Lodestar Quarterly

Lodestar Quarterly
Figure reaching for a star Issue 3 • Fall 2002 • Featured Writer • Poetry

Do the Math

Meliza Bañales

The equation goes something like this:
one white mother plus one brown father divided by two different worlds
equals a daughter.
Give or take a decimal the American dream turns out to be
two half-white children, two full-brown children, one small house in South
Central LA, four jobs
divided by two high-school-educated parents.

The quality of life is high, though the means is low.

The numbers vary from memory to memory.
      Like three-- three times a week I clean houses in rich neighborhoods to
make my way
folding sheets is difficult
every house is owned by one rich, white lady
with two dozen sheets times four beds which equals ten ways to fold the sheets
so that they're      perfect.
Learning to fold sheets at least four different ways
means I can clean three to six houses a week
which equals rent, tortillas and lettuce for the month.

      Moving into one-- one night a week I go-go dance in a cage in a Hollywood
nightclub, ten dollars an hour, plus tips.
I'm only eighteen back then, and already I know the equation for lust:
             one bare-ass in face gets a twenty plus
             one crotch-drop earns a fifty plus
             one tongue licking cage bars while slowly gyrating hips
equals I am the first in my family to go to college.

      Then there's Five. Five times a day I prayed to God
through my seven-year-old body that my father would lose his Spanish accent.
I was convinced that if he did, he could get a better job and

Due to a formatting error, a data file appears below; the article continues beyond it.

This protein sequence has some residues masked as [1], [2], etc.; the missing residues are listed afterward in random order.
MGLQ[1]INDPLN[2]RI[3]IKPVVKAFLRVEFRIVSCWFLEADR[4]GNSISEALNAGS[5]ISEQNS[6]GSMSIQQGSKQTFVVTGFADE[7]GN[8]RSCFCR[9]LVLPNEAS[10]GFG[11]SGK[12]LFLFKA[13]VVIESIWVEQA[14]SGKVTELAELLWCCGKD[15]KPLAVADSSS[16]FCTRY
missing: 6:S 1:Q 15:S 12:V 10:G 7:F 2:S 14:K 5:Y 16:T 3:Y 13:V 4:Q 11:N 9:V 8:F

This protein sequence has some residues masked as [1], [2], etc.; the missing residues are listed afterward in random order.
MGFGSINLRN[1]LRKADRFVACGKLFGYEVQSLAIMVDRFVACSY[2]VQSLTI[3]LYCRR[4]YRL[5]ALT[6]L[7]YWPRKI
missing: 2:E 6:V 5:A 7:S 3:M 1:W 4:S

we wouldn't be poor anymore. I was convinced
he just wasn't trying hard enough to say
signals instead of "singles" or video instead of "bideo"
Five times a day I sent my other prayers, my secret prayers
that I was thankful for looking to most white in a family of coffee-colored
how I prayed that my brown blood wouldn't seep out of
my white skin
so that I could get an education, learn English, make my parents proud
of half-white, half-brown accomplishment.
Five times a day times seven days a week plus two small hands clenched together
in fear and ignorance
equals a lifetime of trying to make halves a whole.

It's all in the numbers. These numbers that haunt my dreams
make my past into single digits that have no common denominator.

Just once, I'd like to write an equation for all the things I can never write

        For the three times my father took off work from three different jobs
        to see me in the school play,
        For the first and last time my sister told her abusive ex-husband that
        she did not need him anymore and meant it,
        For the hundreds of times I saw my parents laugh
        until the tears rolled down their cheeks
        even in a neighborhood of drugs and gangs,
        For that one moment, I did see my father cry
        when I, the first in our family, received my college degree

I'm writing a formula for all the numbers that have fallen on me--
fifteen sunrises in three different states, eight-million breaths in one kiss,
one-hundred-eighty-five poems in eight years--

I am writing an equation,
using the universal language of numbers to describe ten-thousand ways
that something can mean everything--

it's just all in how you do
the math.

Meliza Bañales is a spoken-word artist and the author of and I've been fighting ever since (Chula Press, 2002) and Girl with the Glass Throat (Chula Press, 2001). She has been published in numerous anthologies and magazines including Transfer, Las Girlfriends, and Revolutionary Voices, the latter of which was nominated for a Lambda Book Award in 2001. She's been called "the girl with the sense of humor of a jackknife." The first Latina ever to win a Bay Area Grand Slam Championship, she's been on three national poetry slam teams and has also competed as an individual at the nationals. She is the winner of the Burning Bush Press People Before Profits Poetry Prize 2002.

Go To: Issue 3 or Lodestar Quarterly home page